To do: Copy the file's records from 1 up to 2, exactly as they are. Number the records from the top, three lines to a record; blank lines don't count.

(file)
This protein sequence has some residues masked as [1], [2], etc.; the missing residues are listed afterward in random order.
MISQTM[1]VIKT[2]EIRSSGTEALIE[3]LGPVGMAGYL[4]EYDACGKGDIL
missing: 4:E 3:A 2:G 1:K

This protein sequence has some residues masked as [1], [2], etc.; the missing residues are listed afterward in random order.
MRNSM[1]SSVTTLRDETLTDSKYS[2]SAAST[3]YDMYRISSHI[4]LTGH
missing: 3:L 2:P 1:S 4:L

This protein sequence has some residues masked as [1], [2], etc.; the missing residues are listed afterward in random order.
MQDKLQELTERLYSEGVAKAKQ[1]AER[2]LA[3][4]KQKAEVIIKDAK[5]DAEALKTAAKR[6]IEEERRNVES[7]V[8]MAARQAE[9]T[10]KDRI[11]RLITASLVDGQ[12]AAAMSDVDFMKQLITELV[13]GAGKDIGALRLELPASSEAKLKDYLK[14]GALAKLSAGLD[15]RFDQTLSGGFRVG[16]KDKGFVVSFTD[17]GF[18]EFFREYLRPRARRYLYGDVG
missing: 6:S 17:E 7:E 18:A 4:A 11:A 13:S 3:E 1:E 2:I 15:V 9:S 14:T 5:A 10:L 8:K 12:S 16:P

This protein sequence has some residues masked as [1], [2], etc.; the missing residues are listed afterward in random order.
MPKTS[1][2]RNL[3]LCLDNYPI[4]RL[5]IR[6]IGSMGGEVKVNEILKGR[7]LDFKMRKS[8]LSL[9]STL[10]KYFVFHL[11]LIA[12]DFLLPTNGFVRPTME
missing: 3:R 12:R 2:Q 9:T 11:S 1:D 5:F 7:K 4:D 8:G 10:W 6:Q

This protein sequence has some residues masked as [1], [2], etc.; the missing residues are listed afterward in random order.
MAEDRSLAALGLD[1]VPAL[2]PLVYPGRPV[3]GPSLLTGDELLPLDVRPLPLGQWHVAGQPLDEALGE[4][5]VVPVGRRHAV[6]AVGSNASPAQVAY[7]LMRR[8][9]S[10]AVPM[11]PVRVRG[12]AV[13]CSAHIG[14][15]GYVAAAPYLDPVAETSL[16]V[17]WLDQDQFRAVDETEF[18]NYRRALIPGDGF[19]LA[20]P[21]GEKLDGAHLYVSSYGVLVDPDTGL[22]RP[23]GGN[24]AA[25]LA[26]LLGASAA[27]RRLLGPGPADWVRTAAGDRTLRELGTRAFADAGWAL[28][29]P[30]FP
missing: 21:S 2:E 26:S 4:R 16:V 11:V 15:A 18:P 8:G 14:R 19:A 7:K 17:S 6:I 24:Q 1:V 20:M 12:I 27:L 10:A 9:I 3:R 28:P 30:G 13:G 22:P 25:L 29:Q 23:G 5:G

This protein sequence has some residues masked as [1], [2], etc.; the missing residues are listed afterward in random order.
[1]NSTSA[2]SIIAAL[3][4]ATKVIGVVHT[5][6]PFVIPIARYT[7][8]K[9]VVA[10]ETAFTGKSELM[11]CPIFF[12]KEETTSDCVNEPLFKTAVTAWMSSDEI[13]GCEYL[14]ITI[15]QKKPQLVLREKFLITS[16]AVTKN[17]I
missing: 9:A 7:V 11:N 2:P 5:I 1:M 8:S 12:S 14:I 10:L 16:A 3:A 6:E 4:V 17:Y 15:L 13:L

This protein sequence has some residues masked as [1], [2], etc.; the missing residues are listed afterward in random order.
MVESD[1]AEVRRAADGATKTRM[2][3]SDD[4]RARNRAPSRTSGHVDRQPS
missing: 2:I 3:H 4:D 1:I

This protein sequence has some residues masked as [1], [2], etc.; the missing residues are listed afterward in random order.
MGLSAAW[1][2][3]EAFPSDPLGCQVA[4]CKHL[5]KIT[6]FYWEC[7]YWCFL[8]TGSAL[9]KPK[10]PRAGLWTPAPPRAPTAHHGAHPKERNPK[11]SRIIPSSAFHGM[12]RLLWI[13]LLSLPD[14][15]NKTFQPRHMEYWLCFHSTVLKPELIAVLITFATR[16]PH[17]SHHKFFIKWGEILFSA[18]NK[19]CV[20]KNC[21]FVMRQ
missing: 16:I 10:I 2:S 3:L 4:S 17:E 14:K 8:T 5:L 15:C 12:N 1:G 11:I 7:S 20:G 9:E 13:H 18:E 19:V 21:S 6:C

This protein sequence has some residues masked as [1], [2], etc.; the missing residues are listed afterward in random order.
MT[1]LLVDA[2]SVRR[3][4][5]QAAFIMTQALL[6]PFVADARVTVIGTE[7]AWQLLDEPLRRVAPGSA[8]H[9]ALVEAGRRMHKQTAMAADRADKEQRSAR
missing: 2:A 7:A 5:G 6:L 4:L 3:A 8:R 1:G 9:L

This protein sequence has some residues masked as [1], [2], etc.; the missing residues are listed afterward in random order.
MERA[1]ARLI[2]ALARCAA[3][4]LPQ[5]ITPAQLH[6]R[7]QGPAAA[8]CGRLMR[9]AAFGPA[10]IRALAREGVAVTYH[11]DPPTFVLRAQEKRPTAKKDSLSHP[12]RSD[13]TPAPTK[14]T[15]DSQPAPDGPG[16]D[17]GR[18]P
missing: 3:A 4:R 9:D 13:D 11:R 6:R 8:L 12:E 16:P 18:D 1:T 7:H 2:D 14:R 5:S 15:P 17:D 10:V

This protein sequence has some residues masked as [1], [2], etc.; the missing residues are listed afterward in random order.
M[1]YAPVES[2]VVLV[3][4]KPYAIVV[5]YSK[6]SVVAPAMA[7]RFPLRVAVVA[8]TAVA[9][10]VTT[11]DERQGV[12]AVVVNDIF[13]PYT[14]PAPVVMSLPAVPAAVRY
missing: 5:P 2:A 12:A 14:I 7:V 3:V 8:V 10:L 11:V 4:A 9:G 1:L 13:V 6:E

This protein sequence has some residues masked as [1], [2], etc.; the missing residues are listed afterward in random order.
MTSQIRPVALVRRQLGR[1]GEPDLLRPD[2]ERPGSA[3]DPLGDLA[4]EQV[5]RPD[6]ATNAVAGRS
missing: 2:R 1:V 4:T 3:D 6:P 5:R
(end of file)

This protein sequence has some residues masked as [1], [2], etc.; the missing residues are listed afterward in random order.
MISQTM[1]VIKT[2]EIRSSGTEALIE[3]LGPVGMAGYL[4]EYDACGKGDIL
missing: 4:E 3:A 2:G 1:K

This protein sequence has some residues masked as [1], [2], etc.; the missing residues are listed afterward in random order.
MRNSM[1]SSVTTLRDETLTDSKYS[2]SAAST[3]YDMYRISSHI[4]LTGH
missing: 3:L 2:P 1:S 4:L